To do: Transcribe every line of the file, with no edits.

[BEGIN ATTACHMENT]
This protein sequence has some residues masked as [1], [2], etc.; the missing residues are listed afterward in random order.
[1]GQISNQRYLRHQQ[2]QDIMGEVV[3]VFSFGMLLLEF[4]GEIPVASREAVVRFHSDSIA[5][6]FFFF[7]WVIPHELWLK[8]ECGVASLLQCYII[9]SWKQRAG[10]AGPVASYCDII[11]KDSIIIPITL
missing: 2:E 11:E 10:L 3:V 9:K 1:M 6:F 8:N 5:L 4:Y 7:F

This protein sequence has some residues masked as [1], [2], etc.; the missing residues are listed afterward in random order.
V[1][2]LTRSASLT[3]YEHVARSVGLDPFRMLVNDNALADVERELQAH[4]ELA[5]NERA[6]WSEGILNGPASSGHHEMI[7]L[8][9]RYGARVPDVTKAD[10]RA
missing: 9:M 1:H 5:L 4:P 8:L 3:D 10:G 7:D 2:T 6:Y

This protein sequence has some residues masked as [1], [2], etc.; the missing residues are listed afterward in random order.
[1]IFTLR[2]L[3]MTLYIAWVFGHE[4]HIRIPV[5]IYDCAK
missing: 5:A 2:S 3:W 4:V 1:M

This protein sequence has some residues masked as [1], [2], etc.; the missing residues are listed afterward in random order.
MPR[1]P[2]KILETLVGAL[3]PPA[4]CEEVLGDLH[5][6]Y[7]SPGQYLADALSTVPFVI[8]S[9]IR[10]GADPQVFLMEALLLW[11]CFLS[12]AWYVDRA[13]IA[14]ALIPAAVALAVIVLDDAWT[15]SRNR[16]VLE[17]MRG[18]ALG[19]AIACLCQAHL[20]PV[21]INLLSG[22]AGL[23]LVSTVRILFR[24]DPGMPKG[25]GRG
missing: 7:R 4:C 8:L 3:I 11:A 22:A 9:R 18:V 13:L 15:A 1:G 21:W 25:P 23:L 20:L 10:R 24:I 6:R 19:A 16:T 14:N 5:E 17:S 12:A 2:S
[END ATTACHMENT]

This protein sequence has some residues masked as [1], [2], etc.; the missing residues are listed afterward in random order.
[1]GQISNQRYLRHQQ[2]QDIMGEVV[3]VFSFGMLLLEF[4]GEIPVASREAVVRFHSDSIA[5][6]FFFF[7]WVIPHELWLK[8]ECGVASLLQCYII[9]SWKQRAG[10]AGPVASYCDII[11]KDSIIIPITL
missing: 2:E 11:E 10:L 3:V 9:K 1:M 6:F 8:N 5:L 4:Y 7:F

This protein sequence has some residues masked as [1], [2], etc.; the missing residues are listed afterward in random order.
V[1][2]LTRSASLT[3]YEHVARSVGLDPFRMLVNDNALADVERELQAH[4]ELA[5]NERA[6]WSEGILNGPASSGHHEMI[7]L[8][9]RYGARVPDVTKAD[10]RA
missing: 9:M 1:H 5:L 4:P 8:L 3:D 10:G 7:D 2:T 6:Y

This protein sequence has some residues masked as [1], [2], etc.; the missing residues are listed afterward in random order.
[1]IFTLR[2]L[3]MTLYIAWVFGHE[4]HIRIPV[5]IYDCAK
missing: 5:A 2:S 3:W 4:V 1:M

This protein sequence has some residues masked as [1], [2], etc.; the missing residues are listed afterward in random order.
MPR[1]P[2]KILETLVGAL[3]PPA[4]CEEVLGDLH[5][6]Y[7]SPGQYLADALSTVPFVI[8]S[9]IR[10]GADPQVFLMEALLLW[11]CFLS[12]AWYVDRA[13]IA[14]ALIPAAVALAVIVLDDAWT[15]SRNR[16]VLE[17]MRG[18]ALG[19]AIACLCQAHL[20]PV[21]INLLSG[22]AGL[23]LVSTVRILFR[24]DPGMPKG[25]GRG
missing: 7:R 4:C 8:L 3:I 11:A 22:A 9:R 18:V 13:L 15:A 1:G 21:W 25:P 23:L 20:L 10:R 24:I 6:R 19:A 16:T 14:N 5:E 17:S 12:A 2:S